Over to you: What will be the subject of your next email that gets opened?
Yet another email provider to choose from? Before you get overwhelmed, let me start this post by sharing where I was at when I switched to ConvertKit for my business. I am a one woman shop (hello, fellow ladies!) and was spending more time prepping weekly emails and automation than I really had time for.
Each week, after writing a blog post, I had a series of things to do in order to prep that blog post for a pretty email for my subscribers in MailChimp. I had to take the image I created for my blog, upload it to MailChimp, sometimes resize the image, copy and paste the content into MailChimp, format it, add additional styling (headers, subheaders), and a few other steps that are too boring to mention. And setting up automated email sequences — a huge part of my marketing plan — was a time suck, as well.
I wanted something simple that could grow with me as I grow my business. I started hearing a lot about ConvertKit, and decided to make the switch because my number of subscribers had not yet reached a point where it would be a big headache to move to a new platform.
Having used ConvertKit for a while now, here’s the lowdown on why I think it’s great, reasons why it might be a good email service provider for your business, and ways it can be improved.
If this is you, it might be a good idea to switch to ConvertKit…
If your list is on the smaller side now, but you have lofty goals for growing your list. I have big plans for my lists. I’m talking sales funnels, email courses, Twitter ads to bring people in, opt-in forms and landing pages – the works. Each platform may have a different opt-in incentive, meaning that in MailChimp, I would need to make a different list with a different “Welcome email” for each incentive. A few months down the line, list building could get very messy and complicated, especially if I want to merge lists and do some clean up.
ConvertKit has proved to be a stellar option for that, because rather than individual lists, I can tag email addresses for certain categories.
Say a subscriber signs up via an opt-in incentive regarding WordPress design. I can set it up in ConvertKit so that they’re added under the tags “wordpress” and “design” and then when I want to send an email regarding either of those topics, I can pull all subscribers with those tags and send to them, rather than having to send to separate lists (and possibly send duplicate emails).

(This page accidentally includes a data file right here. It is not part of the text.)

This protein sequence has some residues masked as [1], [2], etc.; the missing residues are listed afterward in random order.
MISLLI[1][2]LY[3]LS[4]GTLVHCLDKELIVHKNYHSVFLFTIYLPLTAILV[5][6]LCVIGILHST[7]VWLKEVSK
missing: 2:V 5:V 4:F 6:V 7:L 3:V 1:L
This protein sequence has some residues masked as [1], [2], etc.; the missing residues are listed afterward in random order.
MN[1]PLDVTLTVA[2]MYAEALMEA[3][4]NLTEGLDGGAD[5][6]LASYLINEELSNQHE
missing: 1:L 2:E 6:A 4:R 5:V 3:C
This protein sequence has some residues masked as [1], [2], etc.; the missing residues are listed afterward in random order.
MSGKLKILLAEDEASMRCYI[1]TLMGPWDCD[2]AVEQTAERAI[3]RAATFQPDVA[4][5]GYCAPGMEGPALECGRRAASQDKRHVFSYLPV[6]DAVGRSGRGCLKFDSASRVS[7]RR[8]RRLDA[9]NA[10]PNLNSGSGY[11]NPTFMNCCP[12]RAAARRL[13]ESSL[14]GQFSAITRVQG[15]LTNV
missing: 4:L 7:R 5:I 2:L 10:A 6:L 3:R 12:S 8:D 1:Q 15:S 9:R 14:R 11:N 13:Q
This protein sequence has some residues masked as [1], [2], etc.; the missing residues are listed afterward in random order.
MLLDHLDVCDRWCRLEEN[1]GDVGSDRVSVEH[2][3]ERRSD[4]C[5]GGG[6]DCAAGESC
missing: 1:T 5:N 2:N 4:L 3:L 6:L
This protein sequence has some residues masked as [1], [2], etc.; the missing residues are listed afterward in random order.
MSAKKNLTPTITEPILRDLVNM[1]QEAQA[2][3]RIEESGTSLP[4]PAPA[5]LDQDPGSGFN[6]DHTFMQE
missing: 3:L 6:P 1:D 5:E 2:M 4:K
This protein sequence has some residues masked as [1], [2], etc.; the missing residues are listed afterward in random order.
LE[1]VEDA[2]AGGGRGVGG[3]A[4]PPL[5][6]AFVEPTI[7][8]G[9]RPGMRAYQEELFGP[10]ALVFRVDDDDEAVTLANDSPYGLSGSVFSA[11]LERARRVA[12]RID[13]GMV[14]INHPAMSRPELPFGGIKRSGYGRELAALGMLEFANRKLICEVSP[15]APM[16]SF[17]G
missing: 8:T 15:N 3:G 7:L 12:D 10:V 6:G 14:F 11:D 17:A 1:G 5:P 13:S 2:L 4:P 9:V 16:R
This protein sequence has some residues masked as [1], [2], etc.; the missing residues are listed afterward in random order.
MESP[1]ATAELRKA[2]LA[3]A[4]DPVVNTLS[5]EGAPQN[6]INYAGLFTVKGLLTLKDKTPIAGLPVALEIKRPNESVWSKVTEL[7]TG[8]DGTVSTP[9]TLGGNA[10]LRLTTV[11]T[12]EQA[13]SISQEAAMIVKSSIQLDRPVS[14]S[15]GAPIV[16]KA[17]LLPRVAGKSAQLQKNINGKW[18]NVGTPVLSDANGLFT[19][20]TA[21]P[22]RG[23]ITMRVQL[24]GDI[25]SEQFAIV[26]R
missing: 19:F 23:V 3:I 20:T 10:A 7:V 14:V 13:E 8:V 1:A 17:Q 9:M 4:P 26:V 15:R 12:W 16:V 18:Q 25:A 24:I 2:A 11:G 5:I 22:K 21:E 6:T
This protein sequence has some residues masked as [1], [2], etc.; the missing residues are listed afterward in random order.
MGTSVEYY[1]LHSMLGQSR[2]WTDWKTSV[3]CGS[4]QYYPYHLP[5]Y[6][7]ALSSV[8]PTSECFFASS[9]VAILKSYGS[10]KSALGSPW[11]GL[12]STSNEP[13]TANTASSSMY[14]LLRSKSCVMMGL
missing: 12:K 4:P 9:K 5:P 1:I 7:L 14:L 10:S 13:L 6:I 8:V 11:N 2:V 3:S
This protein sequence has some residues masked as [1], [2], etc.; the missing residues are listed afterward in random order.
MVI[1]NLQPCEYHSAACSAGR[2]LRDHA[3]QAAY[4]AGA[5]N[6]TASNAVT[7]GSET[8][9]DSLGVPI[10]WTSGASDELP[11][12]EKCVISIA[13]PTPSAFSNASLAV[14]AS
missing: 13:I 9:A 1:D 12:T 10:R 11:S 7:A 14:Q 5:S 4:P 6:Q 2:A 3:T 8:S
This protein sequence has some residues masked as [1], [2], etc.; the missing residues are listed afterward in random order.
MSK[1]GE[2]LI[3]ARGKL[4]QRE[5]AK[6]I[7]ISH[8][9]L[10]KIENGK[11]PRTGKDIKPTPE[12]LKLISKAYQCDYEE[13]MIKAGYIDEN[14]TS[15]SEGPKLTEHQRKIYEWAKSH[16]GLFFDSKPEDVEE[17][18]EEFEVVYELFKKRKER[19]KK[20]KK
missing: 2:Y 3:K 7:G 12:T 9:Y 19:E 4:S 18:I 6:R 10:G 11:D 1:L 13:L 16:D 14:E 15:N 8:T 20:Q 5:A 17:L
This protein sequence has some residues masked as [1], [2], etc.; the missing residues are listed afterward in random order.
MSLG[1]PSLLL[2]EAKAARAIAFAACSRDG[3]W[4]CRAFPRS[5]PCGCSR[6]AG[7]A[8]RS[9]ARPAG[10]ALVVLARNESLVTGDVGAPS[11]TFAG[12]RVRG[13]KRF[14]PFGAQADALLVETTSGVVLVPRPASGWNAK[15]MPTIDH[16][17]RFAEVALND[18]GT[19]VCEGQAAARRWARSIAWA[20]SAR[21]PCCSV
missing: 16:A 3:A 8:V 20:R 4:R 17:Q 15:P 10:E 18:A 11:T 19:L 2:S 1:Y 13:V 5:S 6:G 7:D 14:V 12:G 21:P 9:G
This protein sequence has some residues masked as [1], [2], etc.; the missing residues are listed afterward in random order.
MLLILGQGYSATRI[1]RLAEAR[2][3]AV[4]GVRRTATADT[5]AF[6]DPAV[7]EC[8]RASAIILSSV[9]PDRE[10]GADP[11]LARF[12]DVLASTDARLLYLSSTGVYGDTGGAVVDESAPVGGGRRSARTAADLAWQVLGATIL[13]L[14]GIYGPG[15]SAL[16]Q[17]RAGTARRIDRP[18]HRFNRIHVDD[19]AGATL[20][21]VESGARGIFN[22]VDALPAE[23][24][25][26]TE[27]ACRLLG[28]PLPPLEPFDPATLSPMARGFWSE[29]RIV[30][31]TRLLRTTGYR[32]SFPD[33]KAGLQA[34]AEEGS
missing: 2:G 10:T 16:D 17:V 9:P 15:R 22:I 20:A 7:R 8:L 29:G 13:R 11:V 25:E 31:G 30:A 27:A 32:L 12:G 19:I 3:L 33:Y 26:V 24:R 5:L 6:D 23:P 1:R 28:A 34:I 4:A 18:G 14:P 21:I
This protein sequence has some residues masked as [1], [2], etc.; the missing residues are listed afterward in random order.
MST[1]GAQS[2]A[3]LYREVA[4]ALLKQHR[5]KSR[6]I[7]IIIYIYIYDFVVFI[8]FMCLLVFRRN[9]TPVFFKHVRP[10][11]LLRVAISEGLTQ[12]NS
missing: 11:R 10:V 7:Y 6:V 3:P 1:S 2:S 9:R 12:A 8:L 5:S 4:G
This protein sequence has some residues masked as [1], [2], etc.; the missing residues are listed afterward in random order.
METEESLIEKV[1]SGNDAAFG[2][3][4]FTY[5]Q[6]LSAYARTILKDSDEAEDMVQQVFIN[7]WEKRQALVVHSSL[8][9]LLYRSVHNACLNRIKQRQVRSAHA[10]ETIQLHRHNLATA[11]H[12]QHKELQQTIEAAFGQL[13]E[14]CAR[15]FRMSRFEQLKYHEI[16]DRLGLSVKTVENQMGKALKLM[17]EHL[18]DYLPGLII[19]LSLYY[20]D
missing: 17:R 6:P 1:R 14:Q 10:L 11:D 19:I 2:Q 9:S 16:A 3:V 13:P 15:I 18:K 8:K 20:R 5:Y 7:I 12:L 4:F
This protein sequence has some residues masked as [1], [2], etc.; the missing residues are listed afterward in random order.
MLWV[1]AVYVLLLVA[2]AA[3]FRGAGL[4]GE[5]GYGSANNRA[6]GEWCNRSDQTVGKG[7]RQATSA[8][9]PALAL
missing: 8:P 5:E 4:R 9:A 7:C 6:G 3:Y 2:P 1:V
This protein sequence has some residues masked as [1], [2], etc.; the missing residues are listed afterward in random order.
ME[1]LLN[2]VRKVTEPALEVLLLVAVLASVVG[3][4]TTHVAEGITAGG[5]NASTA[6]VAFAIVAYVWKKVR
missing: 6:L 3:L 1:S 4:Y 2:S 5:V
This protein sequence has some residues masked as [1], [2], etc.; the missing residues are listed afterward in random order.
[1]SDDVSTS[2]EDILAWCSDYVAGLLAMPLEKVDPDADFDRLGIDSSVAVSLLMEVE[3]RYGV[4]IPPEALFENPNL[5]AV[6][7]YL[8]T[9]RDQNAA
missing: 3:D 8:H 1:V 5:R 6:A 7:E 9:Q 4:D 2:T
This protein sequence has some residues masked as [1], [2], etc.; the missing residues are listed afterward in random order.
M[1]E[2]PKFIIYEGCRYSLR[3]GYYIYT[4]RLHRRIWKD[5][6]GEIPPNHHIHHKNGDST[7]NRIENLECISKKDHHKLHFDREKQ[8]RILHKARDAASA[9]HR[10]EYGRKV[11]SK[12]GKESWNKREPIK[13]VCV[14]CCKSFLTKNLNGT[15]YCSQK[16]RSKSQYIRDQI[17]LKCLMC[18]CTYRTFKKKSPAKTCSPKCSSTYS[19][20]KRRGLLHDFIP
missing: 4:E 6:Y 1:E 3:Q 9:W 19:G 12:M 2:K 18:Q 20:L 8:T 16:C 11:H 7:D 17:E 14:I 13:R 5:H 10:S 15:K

No more trying to merge lists together or keep track of them – there’s no need. Here’s how I would set that up in ConvertKit:
If you crave automation with your email lists. The gist of ConvertKit is that automated email is way better than individual email “broadcasts.”
Example: You create killer content in June, but Mary doesn’t sign up until August. Instead of missing out on the June content, Mary gets it right from the beginning.
With ConvertKit, if you create an email sequence (aka a funnel), it doesn’t matter when a person signs up – they’ll get emails from months prior, and going forward. No need to set up a specific series, just add in emails as you please, and new subscribers will get all of them in a drip sequence that you determine.
I realize this sounds a lot like Automation in MailChimp, and they are fairly similar, except the set up is much easier in ConvertKit. You stay on the same screen for every email in the sequence, rather than having to click in and out of emails, which can be time-consuming and confusing (“did I include that link in Email 1 or Email 3? I have to click in and out on multiple screens to find out”).